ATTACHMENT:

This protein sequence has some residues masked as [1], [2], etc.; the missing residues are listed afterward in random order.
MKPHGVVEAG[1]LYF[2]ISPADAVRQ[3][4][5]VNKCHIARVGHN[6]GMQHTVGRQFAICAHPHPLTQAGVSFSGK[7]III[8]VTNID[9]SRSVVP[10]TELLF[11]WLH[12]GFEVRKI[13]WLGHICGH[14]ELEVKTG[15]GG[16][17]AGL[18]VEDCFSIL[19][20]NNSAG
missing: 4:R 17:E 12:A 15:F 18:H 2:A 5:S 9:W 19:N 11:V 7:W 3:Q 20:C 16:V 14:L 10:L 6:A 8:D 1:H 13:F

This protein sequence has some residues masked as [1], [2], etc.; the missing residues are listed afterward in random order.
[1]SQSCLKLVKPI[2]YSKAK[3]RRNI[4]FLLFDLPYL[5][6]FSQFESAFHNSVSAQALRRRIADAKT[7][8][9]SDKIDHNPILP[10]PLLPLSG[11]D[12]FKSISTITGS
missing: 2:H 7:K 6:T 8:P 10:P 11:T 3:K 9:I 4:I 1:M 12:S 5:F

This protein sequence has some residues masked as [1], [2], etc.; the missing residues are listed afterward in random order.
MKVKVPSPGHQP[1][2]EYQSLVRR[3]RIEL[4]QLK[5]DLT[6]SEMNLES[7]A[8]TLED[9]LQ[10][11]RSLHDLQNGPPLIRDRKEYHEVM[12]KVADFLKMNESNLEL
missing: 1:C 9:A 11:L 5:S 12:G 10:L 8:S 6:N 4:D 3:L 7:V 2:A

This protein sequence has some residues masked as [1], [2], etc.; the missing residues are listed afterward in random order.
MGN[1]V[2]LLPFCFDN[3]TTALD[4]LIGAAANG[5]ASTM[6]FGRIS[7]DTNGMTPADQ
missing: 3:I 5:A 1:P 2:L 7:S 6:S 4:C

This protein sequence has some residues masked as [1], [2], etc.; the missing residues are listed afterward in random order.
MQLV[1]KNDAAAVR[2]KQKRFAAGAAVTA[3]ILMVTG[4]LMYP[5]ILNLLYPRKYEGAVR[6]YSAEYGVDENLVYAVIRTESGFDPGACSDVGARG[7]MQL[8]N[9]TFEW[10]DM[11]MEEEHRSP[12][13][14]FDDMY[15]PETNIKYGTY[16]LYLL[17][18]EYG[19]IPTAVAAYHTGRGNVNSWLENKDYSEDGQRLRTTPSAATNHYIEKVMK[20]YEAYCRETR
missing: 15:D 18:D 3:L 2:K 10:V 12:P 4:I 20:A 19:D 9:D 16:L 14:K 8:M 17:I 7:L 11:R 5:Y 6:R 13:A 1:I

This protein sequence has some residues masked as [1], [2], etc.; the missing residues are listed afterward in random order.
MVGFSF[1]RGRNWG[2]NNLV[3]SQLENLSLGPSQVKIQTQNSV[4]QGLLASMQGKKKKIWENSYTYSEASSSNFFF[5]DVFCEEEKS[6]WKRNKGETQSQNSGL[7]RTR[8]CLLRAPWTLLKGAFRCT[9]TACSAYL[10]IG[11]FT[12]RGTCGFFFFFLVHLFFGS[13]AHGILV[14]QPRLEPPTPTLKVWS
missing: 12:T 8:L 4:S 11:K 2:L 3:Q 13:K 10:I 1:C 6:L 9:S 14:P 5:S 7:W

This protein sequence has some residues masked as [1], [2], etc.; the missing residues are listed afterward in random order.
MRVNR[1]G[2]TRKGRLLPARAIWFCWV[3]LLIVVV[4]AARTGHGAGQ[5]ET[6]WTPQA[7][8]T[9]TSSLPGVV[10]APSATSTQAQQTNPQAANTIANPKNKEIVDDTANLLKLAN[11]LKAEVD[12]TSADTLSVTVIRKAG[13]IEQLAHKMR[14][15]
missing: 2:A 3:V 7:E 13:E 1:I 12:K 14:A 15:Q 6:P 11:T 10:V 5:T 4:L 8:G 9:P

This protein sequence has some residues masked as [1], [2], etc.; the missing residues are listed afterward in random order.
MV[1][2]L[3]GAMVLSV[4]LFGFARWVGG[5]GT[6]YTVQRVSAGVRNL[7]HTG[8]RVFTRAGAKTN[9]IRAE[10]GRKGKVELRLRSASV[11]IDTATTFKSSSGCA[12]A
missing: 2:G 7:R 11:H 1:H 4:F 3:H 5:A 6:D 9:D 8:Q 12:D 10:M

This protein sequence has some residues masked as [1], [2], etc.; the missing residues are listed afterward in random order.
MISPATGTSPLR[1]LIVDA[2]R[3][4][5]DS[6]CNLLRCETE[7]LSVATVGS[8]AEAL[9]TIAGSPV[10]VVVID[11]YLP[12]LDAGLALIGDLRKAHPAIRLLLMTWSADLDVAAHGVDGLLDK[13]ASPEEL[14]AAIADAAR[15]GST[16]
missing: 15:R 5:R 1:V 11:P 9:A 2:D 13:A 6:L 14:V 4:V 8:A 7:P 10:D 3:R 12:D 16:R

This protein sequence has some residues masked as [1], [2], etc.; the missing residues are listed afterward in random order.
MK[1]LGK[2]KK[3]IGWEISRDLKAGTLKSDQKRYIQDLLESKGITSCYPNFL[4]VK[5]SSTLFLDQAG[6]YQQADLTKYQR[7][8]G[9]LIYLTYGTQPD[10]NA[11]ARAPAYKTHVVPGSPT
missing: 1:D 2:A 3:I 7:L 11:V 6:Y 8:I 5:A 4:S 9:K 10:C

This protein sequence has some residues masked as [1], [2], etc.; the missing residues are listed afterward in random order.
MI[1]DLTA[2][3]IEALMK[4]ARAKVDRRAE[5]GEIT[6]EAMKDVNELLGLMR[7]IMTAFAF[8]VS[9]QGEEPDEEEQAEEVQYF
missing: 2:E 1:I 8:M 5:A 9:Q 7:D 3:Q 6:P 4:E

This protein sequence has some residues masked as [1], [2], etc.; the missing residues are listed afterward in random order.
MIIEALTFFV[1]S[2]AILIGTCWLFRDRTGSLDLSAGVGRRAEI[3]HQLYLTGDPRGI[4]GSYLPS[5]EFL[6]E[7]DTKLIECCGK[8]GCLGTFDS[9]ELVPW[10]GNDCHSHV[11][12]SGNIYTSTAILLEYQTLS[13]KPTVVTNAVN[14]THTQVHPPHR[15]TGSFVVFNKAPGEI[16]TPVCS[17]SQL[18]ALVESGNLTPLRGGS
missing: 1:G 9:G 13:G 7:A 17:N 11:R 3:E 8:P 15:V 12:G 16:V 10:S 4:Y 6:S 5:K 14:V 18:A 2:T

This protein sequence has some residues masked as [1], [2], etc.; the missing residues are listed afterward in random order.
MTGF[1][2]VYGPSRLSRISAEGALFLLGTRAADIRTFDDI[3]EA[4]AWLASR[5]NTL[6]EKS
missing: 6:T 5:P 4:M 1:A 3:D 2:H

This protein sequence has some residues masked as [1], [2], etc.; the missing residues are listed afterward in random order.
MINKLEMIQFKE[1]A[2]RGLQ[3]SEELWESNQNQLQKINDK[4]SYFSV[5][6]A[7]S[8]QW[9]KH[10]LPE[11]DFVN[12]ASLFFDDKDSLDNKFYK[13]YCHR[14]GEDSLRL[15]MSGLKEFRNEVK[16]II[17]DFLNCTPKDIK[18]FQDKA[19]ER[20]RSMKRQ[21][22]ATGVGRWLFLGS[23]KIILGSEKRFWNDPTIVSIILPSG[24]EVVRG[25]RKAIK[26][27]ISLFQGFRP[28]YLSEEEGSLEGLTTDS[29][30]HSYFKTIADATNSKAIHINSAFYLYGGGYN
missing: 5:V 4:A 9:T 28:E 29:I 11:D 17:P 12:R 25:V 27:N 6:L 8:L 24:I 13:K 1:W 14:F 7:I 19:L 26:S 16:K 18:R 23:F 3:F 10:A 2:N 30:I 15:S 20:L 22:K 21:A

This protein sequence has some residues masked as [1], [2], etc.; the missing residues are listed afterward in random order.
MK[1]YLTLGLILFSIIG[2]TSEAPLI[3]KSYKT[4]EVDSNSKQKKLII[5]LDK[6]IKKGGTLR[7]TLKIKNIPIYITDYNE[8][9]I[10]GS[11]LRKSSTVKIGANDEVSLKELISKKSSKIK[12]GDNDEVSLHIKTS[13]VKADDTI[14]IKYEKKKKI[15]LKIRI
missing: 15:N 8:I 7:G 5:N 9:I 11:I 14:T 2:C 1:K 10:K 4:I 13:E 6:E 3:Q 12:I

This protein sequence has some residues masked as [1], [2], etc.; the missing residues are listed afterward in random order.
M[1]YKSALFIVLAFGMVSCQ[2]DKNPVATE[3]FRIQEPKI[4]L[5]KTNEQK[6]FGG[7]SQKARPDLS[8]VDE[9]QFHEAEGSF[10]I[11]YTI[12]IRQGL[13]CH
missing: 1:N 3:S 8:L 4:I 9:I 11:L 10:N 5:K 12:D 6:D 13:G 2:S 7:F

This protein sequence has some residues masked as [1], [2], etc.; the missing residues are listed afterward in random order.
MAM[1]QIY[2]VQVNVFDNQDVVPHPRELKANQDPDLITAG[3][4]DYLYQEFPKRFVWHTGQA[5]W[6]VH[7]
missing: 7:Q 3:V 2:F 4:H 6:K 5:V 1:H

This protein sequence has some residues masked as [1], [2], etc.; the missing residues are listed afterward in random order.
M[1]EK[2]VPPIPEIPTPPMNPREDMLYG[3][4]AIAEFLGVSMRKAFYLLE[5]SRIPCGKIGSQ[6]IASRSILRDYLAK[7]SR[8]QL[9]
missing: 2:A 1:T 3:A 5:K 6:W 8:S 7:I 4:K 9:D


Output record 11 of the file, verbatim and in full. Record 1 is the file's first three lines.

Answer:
This protein sequence has some residues masked as [1], [2], etc.; the missing residues are listed afterward in random order.
MI[1]DLTA[2][3]IEALMK[4]ARAKVDRRAE[5]GEIT[6]EAMKDVNELLGLMR[7]IMTAFAF[8]VS[9]QGEEPDEEEQAEEVQYF
missing: 2:E 1:I 8:M 5:A 9:Q 7:D 3:Q 6:P 4:E